Information retrieval using probabilistic techniques has attracted significant attention on the part of researchers in information and computer science over the past few decades. In the 1980s, knowledge‐based techniques also made an impressive contribution to “intelligent” information retrieval and indexing. More recently, information science researchers have turned to other newer artificial‐intelligence‐based inductive learning techniques including neural networks, symbolic learning, and genetic algorithms. These newer techniques, which are grounded on diverse paradigms, have provided great opportunities for researchers to enhance the information processing and retrieval capabilities of current information storage and retrieval systems. In this article, we first provide an overview of these newer techniques and their use in information science research. To familiarize readers with these techniques, we present three popular methods: the connectionist Hopfield network; the symbolic ID3/ID5R; and evolution‐based genetic algorithms. We discuss their knowledge representations and algorithms in the context of information retrieval. Sample implementation and testing results from our own research are also provided for each technique. We believe these techniques are promising in their ability to analyze user queries, identify users' information needs, and suggest alternatives for search. With proper user‐system interactions, these methods can greatly complement the prevailing full‐text, keyword‐based, probabilistic, and knowledge‐based techniques. © 1995 John Wiley & Sons, Inc.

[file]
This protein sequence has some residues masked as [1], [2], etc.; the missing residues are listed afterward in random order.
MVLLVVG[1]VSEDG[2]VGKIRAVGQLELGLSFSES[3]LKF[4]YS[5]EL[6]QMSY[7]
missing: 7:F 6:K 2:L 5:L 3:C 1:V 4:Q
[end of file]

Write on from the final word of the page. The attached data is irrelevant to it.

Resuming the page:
|Original language||English (US)|
|Number of pages||23|
|Journal||Journal of the American Society for Information Science|
|State||Published - Apr 1995|
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